System 100 synchronizes the signal from JTAG controller 130 with system clock 135 by using synchronizing circuits 140, 142, or 144, or a combination thereof (step 730). If the signal from JTAG controller 130 is a Scan In signal, system 100 synchronizes it with system clock 135 by using synchronizing circuit 140. If the signal from JTAG controller 130 is a Select signal, system 100 synchronizes it with system clock 135 by using synchronizing circuit 142. If the signal from JTAG controller 130 is a clock-enable signal, system 100 synchronizes it with system clock 135 by using synchronizing circuit 144. As explained above, synchronizing circuits 140, 142, and 144 may be implemented using, for example, the circuits shown in FIGS. 3 and 5.

The synchronized signal output from synchronizing circuit 140 is provided as an input to a secondary element, such as secondary element 155 (step 740). If the synchronized signal is based on a Scan In signal from JTAG controller 130, it is provided to the S input of secondary element 155. If the synchronized signal is based on a Select signal from JTAG controller 130, it is provided to the Select input of secondary element 155. If the synchronized signal is based on a clock-enable signal from JTAG controller 130, it is provided to the CE input of secondary element 155.

The process described in reference to FIG. 7 eliminates clock skew by using the skew-controlled system clock signal as the clock input of the secondary element. This obviates the need for a separate, skew-controlled TCK or JTAG signal. Furthermore, the process described synchronizes the secondary element with the system clock signal and operates at the frequency of the TCK or JTAG signal.

D. Conclusion

As described in detail above, methods and apparatus consistent with the invention provide a way to drive a storage element at an external clock rate that is synchronized with the system clock and that does not suffer from clock skew problems. The foregoing description of an implementation of the invention has been presented for purposes of illustration and description, and therefore is not exhaustive and does not limit the invention to the precise form disclosed. Modifications and variations are possible in light of the above teachings or may be acquired from practicing the invention. For example, the description above is based on the JTAG standard, but it may be used with other standards. Similarly, the description above shows two embodiments of synchronizing circuits that could be used, but other forms may be used. The scope of the invention is defined by the claims and their equivalents.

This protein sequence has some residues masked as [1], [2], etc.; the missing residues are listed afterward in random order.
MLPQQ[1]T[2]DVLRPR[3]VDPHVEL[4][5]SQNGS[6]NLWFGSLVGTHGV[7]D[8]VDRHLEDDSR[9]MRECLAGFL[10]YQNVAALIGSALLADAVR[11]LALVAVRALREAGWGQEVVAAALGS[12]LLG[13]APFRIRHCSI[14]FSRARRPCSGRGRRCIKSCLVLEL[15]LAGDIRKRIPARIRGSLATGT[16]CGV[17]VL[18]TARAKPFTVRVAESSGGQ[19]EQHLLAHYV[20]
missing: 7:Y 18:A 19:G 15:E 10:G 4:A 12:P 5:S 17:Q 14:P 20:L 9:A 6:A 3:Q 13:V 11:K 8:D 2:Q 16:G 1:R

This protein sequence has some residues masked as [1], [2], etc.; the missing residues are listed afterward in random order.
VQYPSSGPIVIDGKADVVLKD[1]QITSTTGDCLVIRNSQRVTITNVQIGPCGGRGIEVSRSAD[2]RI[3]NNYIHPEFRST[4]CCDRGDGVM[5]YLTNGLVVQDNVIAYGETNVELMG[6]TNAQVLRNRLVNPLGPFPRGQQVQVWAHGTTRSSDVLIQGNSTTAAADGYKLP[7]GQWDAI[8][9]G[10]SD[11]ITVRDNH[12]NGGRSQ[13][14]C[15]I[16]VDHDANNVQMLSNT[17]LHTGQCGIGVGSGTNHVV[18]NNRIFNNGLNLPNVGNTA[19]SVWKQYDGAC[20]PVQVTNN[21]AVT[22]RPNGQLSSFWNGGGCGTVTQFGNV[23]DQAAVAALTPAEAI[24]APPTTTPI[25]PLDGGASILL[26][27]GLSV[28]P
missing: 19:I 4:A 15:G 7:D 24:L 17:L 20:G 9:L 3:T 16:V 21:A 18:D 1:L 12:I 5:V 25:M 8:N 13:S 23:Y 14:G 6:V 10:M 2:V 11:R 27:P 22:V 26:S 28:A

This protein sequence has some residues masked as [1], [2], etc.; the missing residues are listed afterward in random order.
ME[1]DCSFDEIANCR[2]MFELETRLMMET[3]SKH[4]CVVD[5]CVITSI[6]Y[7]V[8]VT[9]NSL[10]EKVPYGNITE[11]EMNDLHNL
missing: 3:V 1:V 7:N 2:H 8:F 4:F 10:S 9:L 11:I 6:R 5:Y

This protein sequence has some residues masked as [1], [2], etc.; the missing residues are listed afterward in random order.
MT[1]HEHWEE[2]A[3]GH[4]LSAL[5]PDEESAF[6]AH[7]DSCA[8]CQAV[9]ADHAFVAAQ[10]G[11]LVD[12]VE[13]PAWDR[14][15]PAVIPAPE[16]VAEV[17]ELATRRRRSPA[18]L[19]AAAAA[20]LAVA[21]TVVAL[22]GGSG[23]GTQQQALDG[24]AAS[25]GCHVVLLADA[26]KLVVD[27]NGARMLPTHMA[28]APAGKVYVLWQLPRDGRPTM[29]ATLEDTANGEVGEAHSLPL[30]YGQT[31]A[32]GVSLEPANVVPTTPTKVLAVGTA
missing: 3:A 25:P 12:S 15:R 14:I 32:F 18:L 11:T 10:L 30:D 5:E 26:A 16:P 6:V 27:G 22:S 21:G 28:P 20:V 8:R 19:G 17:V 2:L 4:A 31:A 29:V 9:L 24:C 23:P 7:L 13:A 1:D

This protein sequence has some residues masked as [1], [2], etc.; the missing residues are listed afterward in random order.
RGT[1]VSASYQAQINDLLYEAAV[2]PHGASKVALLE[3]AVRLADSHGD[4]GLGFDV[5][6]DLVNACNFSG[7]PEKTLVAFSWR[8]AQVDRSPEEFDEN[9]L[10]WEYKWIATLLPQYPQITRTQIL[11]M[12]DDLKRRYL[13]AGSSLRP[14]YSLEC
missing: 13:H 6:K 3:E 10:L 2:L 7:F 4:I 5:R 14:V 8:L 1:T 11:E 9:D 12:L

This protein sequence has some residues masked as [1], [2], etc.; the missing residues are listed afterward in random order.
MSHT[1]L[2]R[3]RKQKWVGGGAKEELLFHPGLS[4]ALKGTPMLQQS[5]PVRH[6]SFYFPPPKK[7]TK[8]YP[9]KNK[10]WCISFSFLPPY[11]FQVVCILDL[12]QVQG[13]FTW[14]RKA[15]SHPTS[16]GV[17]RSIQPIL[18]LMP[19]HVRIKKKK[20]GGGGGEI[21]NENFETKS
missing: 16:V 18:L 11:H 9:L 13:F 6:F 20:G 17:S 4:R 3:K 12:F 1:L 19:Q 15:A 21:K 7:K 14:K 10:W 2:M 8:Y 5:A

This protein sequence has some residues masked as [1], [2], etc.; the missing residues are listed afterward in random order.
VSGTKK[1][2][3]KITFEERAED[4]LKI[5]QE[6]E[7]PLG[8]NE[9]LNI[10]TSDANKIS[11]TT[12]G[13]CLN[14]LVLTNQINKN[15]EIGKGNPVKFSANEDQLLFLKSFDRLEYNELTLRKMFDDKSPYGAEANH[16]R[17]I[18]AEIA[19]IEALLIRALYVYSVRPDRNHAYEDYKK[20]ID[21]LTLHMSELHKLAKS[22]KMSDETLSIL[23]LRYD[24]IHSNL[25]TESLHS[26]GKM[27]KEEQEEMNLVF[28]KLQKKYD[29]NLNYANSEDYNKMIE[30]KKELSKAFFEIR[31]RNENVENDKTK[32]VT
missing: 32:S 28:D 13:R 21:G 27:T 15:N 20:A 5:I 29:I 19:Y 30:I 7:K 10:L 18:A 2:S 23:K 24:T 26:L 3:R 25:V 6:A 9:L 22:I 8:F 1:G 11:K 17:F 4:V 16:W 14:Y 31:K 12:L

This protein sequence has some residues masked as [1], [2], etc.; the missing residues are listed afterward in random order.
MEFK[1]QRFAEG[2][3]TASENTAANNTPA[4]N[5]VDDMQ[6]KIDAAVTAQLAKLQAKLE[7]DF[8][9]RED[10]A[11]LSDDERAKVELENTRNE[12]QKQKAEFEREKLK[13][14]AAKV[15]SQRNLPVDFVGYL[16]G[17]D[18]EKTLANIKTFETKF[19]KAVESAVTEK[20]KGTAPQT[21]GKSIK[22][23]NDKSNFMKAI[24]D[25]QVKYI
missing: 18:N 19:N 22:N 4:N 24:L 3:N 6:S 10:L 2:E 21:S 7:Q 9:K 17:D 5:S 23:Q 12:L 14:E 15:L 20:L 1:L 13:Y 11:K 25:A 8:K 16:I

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Referenced by
Citing PatentFiling datePublication dateApplicantTitle
US6662325 *Oct 5, 2000Dec 9, 2003Sun Microsystems, Inc.Apparatus for on-line circuit debug using JTAG and shadow scan in a microprocessor
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Classifications
U.S. Classification714/731, 714/707, 714/724
International ClassificationG01R31/317, G01R31/3185
Cooperative ClassificationG01R31/31725, G01R31/318552, G01R31/318594
European ClassificationG01R31/3185S13, G01R31/3185S4, G01R31/317T
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Sep 25, 2001CCCertificate of correction
Dec 3, 1998ASAssignment
Owner name: SUN MICROSYSTEMS, CALIFORNIA
Free format text: ASSIGNMENT OF ASSIGNORS INTEREST;ASSIGNORS:LEUNG, ARTHUR T.;GREENLEY, DALE;REEL/FRAME:009637/0631
Effective date: 19981109